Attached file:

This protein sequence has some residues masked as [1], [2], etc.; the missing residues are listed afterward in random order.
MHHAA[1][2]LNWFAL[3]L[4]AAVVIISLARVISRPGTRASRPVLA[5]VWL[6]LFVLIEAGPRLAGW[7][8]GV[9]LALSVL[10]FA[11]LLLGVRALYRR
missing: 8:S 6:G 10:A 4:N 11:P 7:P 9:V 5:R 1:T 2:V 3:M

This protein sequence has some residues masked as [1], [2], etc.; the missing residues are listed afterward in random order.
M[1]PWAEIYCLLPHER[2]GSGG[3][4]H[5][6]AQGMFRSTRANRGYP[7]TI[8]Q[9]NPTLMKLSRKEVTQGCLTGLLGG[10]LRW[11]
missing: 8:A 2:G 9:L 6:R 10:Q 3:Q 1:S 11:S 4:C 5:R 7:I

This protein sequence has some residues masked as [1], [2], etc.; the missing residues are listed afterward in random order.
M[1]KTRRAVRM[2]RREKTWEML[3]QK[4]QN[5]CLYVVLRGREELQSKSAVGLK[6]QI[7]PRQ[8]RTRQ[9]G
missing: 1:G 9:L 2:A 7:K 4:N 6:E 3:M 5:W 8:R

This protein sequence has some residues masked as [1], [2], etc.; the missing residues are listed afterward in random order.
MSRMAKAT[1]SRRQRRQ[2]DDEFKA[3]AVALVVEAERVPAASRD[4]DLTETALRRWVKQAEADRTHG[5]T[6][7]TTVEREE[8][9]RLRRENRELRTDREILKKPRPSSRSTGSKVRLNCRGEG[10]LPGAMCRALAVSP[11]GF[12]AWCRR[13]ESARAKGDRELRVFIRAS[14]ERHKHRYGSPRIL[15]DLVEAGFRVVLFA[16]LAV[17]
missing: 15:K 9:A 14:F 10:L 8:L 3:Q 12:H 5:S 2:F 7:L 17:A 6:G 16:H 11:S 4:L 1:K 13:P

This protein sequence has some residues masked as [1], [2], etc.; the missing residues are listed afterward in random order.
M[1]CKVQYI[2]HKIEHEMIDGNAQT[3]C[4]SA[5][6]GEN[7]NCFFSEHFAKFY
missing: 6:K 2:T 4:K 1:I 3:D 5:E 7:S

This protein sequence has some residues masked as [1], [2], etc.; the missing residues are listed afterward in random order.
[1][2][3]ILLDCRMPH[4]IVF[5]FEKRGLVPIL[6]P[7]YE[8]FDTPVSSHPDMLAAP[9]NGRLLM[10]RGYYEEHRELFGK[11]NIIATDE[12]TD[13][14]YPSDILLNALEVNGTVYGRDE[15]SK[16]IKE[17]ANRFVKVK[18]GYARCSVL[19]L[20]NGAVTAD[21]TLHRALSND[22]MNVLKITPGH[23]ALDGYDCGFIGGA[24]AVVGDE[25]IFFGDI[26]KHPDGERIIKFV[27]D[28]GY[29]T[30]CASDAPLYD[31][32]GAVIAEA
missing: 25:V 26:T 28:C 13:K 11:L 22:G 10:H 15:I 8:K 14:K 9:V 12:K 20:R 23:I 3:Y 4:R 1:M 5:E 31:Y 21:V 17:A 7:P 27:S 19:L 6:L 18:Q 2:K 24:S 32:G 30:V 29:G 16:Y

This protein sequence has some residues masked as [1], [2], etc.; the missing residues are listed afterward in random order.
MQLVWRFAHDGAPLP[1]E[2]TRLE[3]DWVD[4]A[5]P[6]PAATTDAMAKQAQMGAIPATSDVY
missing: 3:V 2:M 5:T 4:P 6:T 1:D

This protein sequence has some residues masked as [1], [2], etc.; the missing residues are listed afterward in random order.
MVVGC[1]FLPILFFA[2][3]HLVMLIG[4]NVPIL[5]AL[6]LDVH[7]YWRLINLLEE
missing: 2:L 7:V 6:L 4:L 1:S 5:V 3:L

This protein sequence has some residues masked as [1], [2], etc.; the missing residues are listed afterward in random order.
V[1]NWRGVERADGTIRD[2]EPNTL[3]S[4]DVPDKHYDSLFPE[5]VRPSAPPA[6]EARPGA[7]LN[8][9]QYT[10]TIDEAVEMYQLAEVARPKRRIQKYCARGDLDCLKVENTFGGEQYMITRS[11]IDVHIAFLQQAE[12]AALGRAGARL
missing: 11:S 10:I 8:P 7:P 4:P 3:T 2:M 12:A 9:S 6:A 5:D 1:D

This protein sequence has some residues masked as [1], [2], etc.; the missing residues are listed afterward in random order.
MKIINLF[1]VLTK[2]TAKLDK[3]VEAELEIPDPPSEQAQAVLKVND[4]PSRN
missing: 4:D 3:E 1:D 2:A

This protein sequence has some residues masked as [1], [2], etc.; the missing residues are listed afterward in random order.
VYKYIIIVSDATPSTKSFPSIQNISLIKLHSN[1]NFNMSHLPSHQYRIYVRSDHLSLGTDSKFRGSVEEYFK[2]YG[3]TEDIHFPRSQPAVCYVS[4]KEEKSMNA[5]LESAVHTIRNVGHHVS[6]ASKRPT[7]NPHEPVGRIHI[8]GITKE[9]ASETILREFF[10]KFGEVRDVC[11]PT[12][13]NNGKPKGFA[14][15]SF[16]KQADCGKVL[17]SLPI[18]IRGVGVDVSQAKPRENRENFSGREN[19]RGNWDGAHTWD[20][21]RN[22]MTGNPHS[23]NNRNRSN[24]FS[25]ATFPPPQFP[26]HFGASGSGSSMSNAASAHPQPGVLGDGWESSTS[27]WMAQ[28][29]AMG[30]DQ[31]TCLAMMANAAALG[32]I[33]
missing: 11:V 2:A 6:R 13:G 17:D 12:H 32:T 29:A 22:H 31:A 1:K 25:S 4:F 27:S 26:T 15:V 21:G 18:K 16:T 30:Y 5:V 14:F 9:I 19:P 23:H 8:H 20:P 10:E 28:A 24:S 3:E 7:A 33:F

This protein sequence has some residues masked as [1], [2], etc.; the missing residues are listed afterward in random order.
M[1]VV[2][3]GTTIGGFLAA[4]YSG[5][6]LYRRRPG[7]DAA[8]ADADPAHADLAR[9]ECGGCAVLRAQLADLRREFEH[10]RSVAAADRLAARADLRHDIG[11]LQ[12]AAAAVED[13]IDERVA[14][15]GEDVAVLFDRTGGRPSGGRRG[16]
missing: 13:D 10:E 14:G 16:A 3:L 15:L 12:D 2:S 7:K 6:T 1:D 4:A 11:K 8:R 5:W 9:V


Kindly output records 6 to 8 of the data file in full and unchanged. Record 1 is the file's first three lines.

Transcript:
This protein sequence has some residues masked as [1], [2], etc.; the missing residues are listed afterward in random order.
[1][2][3]ILLDCRMPH[4]IVF[5]FEKRGLVPIL[6]P[7]YE[8]FDTPVSSHPDMLAAP[9]NGRLLM[10]RGYYEEHRELFGK[11]NIIATDE[12]TD[13][14]YPSDILLNALEVNGTVYGRDE[15]SK[16]IKE[17]ANRFVKVK[18]GYARCSVL[19]L[20]NGAVTAD[21]TLHRALSND[22]MNVLKITPGH[23]ALDGYDCGFIGGA[24]AVVGDE[25]IFFGDI[26]KHPDGERIIKFV[27]D[28]GY[29]T[30]CASDAPLYD[31][32]GAVIAEA
missing: 25:V 26:T 28:C 13:K 11:L 22:G 10:H 15:I 8:K 14:K 9:V 12:K 20:R 23:I 3:Y 4:R 1:M 5:E 31:Y 21:V 17:A 7:P 27:S 19:L 6:L 18:Q 2:K 24:S 32:G 30:V 29:G 16:Y

This protein sequence has some residues masked as [1], [2], etc.; the missing residues are listed afterward in random order.
MQLVWRFAHDGAPLP[1]E[2]TRLE[3]DWVD[4]A[5]P[6]PAATTDAMAKQAQMGAIPATSDVY
missing: 3:V 2:M 5:T 4:P 6:T 1:D

This protein sequence has some residues masked as [1], [2], etc.; the missing residues are listed afterward in random order.
MVVGC[1]FLPILFFA[2][3]HLVMLIG[4]NVPIL[5]AL[6]LDVH[7]YWRLINLLEE
missing: 2:L 7:V 6:L 4:L 1:S 5:V 3:L